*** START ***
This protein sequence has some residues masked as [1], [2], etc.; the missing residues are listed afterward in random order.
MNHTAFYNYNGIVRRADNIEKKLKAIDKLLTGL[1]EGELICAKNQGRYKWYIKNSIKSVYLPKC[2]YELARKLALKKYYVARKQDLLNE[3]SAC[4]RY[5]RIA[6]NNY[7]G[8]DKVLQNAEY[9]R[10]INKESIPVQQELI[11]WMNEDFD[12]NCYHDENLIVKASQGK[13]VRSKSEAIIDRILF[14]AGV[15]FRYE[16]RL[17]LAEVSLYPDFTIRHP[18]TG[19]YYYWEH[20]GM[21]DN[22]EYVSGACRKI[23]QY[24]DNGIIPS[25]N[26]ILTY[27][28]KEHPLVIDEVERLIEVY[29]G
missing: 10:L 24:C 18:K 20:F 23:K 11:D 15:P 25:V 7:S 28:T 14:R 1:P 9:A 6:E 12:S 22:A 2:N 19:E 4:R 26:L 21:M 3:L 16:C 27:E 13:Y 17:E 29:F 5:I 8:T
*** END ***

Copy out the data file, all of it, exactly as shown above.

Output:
This protein sequence has some residues masked as [1], [2], etc.; the missing residues are listed afterward in random order.
MNHTAFYNYNGIVRRADNIEKKLKAIDKLLTGL[1]EGELICAKNQGRYKWYIKNSIKSVYLPKC[2]YELARKLALKKYYVARKQDLLNE[3]SAC[4]RY[5]RIA[6]NNY[7]G[8]DKVLQNAEY[9]R[10]INKESIPVQQELI[11]WMNEDFD[12]NCYHDENLIVKASQGK[13]VRSKSEAIIDRILF[14]AGV[15]FRYE[16]RL[17]LAEVSLYPDFTIRHP[18]TG[19]YYYWEH[20]GM[21]DN[22]EYVSGACRKI[23]QY[24]DNGIIPS[25]N[26]ILTY[27][28]KEHPLVIDEVERLIEVY[29]G
missing: 10:L 24:C 18:K 20:F 23:K 11:D 15:P 25:V 7:S 28:T 14:R 1:P 9:A 6:E 12:S 22:A 2:N 19:E 4:R 26:L 21:M 3:L 16:C 27:E 13:Y 17:E 29:F 5:I 8:T